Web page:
Amy Walsh
Amy Walsh ()

A divided Second Circuit panel recently bolstered the Securities and Exchange Commission’s ability to extract potentially enormous sums from defendants in securities fraud cases. Specifically, the court decided in SEC v. Contorinis that a defendant in an insider trading case can be forced to disgorge not only the illicit profits he personally earned, but also the illegal profits earned by an innocent third party that the defendant did not control.1 One particularly interesting aspect of this decision is that a different Second Circuit panel in the parallel criminal case vacated the forfeiture order against the same defendant because the forfeiture amount went beyond what the defendant personally obtained from the illegal conduct.

The defendant in both cases, Joseph Contorinis, was a managing director at Jeffries & Company, Inc. and was the co-manager of Jeffries Paragon Fund (the fund). Contorinis had the ability to make investment decisions on behalf of the fund, but did not have any control over the disbursement of the money earned by it. The defendant committed insider trading by executing several trades on behalf of the fund based on material nonpublic information he received from a UBS banker about an acquisition of the supermarket chain Albertson’s Inc. These illegal trades caused the fund to earn $7.3 million in profits and to avoid $5.3 million in losses.

Based on these illegal trades, Contorinis was indicted for conspiracy to commit securities fraud and securities fraud. On the heels of the indictment, the SEC brought a civil action against Contorinis and sought, among other forms of relief, disgorgement in the amount of $7.26 million (profit less trading commission costs).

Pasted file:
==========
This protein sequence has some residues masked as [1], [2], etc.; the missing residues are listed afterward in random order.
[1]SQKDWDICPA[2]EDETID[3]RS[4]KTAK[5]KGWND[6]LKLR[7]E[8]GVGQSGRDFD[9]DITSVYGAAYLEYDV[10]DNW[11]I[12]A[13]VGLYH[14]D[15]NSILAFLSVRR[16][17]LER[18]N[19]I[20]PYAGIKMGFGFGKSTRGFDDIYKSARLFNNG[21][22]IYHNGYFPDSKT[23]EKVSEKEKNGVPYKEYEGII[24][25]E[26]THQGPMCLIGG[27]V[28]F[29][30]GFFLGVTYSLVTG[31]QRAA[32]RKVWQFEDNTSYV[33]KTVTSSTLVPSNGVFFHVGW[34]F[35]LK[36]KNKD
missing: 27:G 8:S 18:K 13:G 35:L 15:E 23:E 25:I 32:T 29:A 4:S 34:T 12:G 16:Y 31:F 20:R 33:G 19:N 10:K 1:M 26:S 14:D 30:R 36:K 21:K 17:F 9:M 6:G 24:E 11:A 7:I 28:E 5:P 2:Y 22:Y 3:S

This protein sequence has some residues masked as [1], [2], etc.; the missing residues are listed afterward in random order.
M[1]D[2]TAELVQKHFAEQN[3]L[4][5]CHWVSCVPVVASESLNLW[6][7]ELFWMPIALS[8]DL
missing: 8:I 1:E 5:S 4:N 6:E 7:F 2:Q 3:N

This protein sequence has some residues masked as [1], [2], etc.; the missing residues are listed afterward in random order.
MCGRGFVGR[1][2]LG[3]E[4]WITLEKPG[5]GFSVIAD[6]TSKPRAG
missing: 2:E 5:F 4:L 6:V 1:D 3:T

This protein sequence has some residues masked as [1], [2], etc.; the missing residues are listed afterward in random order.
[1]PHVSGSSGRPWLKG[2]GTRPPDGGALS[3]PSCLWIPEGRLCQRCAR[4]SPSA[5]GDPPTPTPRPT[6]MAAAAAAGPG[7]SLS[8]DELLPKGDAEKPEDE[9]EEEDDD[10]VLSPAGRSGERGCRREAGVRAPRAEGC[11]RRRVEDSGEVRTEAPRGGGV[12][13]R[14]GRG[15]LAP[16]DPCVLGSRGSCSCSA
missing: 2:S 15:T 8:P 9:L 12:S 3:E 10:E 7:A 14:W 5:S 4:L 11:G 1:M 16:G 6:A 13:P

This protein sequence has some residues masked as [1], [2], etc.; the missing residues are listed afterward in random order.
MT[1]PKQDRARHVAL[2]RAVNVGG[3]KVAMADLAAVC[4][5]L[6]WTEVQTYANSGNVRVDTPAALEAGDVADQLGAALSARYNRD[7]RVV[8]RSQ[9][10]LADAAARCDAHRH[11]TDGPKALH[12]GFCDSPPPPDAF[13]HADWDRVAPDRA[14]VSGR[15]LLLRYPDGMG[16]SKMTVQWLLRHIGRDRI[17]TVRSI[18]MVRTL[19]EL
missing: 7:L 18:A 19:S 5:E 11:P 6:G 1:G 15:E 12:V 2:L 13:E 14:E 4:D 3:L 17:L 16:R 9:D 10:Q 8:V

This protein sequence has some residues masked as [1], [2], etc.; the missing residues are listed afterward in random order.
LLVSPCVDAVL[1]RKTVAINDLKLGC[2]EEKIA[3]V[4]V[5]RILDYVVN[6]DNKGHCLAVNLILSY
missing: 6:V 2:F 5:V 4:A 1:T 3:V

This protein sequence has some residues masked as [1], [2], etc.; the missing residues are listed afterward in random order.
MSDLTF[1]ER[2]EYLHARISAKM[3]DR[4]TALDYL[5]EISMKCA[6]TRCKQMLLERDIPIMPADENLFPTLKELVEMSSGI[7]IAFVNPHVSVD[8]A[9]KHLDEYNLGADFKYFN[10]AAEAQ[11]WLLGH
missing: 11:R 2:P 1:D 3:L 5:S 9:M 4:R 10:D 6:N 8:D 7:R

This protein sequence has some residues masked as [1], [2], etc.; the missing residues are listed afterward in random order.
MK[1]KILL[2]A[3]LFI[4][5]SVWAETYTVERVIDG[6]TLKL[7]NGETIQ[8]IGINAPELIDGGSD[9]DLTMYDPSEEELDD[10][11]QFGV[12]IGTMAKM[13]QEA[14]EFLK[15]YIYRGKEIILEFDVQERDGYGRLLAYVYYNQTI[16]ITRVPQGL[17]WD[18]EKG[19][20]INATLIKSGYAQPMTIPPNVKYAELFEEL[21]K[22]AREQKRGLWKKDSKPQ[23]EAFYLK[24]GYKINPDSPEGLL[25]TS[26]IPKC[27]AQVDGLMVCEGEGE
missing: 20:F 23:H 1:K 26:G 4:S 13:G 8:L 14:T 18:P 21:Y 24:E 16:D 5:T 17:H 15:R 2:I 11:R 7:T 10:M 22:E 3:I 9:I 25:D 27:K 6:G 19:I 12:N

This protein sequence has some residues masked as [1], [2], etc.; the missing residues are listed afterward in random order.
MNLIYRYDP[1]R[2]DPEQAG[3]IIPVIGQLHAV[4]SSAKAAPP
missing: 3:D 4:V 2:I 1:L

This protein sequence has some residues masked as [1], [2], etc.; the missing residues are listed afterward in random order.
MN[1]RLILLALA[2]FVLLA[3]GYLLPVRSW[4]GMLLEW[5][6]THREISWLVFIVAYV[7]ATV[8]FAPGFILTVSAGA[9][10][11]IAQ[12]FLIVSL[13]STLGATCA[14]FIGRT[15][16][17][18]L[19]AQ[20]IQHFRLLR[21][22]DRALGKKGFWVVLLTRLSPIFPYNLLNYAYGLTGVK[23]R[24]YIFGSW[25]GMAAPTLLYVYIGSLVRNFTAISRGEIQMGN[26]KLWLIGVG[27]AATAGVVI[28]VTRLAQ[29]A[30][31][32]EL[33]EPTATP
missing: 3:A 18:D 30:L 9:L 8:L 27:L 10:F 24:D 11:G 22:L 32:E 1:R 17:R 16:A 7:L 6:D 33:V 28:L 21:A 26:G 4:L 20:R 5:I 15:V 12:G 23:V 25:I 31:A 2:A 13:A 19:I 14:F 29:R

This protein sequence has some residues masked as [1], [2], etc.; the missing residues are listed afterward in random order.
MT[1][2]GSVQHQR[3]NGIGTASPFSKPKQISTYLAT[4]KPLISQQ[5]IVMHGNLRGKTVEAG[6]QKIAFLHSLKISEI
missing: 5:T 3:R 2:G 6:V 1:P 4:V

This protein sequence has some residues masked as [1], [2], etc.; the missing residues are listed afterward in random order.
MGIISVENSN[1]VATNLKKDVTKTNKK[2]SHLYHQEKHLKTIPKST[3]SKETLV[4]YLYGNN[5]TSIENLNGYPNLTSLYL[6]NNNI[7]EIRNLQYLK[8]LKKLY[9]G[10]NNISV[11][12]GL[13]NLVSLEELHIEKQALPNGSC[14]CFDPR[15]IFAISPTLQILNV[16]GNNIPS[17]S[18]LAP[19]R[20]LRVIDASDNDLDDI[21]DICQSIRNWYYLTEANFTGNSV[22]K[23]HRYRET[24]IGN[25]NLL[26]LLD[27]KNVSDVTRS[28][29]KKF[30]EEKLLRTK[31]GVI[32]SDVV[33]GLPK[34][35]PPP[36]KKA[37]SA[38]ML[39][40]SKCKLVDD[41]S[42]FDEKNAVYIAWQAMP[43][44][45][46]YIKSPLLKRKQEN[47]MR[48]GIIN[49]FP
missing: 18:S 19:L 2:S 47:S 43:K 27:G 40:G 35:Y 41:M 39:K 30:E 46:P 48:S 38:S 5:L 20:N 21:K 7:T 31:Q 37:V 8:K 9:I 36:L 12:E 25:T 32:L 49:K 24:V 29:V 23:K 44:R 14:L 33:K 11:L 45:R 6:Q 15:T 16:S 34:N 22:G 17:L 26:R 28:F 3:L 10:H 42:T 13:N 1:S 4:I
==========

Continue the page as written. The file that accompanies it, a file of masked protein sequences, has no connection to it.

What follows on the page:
After being found guilty by a jury in the criminal case, Contorinis was sentenced to six years imprisonment and ordered to forfeit $12.65 million (the combined value of the fund’s profits and avoided losses). On appeal, the U.S. Court of Appeals for the Second Circuit vacated the forfeiture order because the law does not support criminal forfeiture of proceeds that “go directly to an innocent third party and are never possessed by the defendant.”2 Instead, criminal forfeiture “is calculated based on a defendant’s gains.”3 On remand, the district court reduced the forfeiture order to $427,875, which was the amount Contorinis personally received as compensation in connection with his illegal trades.

Civil Case

Following Contorinis’ conviction in the criminal case, the SEC moved for summary judgment in its civil case. The district court granted the SEC’s summary judgment motion and ordered Contorinis to pay $7.26 million (less any amount paid as criminal forfeiture) in addition to a civil penalty of $1 million.

Contorinis appealed, arguing in essence that (1) because he never controlled the $7.2 million profit that accrued to the fund, it would be inappropriate to order disgorgement of that amount from him; and (2) the district court’s disgorgement order was inconsistent with the Second Circuit’s decision in the related criminal case vacating the forfeiture order. The court disagreed, and in a 2-1 decision, affirmed the district court’s disgorgement order as being within the broad discretion afforded to district courts in determining whether to order disgorgement and in calculating the amount.